These may be stupid questions, but I comfort myself that GQ has seen its share of stupid questions. Do Instagram, Snapchat and Twitter capture and share as much personal data as Facebook does?
Or does that even matter since Googleapparently captures and shares even more personal data?
Everyone tries to grab the same amount of data: That is to say, All Of It. Some are more successful than others.
IMO, websites/apps/social platforms, can be broken into three broad classes:
- Gathering browsing/usage data of all users. Everyone does this. Example, I am Muttrox, with cookies x, browsers y, IP addresses Z. Maybe they know your geolocationing as well.
- As above, plus they know who you actually are. They know I am Philip J Fry and other aspects of my real word identity.
- Enriched via 3rd parties (other websites, data sharing agreements, ad networks, Equifax Experian), they know your browsing history across the internet, your income and financials, demographics, etc. Mostly dependent on having your true identity, though there is a lot of innovation eroding that barrier.
I don’t know how the various platforms you mention square up exactly, but I believe Instragram Snapchat and Twitter do not know your real world identity unless you tell them. Facebook has a huge advantage because users don’t have anonymous profiles, they use their real identity. Which also allows them to use #3 if they wish.
It is also my sense that Facebook is much more aggressive about monetizing what they know. Google makes most of their money off of category #1, that alone is the bulk of their revenue. Selling you, the audience. But the more that is known about you, the more these platforms can sell for. Facebook can charge high rates because they know a lot about you – they can target an ad to single female lawyers who graduated college in the 90s well. I’m unclear how the others monetize their audience.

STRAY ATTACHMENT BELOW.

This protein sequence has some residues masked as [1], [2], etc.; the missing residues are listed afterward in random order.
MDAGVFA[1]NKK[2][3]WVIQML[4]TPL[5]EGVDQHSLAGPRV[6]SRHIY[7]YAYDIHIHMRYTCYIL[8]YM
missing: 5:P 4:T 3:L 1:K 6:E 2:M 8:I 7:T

Don’t forget that they also know everything you tell them. Sure, you can leave those fields blank, or fill in false information, but a lot of websites have fields for your age, your birthdate, your hometown, your gender, and so on, and a lot of people fill in those blanks.
It depends on the website. Every website wants that information, but not every one is set up such that users will give it. The website I was associated with had a 2% rate of getting people to fill out their age and gender. No matter what we tried, we could never come up with a reason for consumers to share any of that info with us. Others, like Facebook, by the nature of what they do, get enormous amounts easily.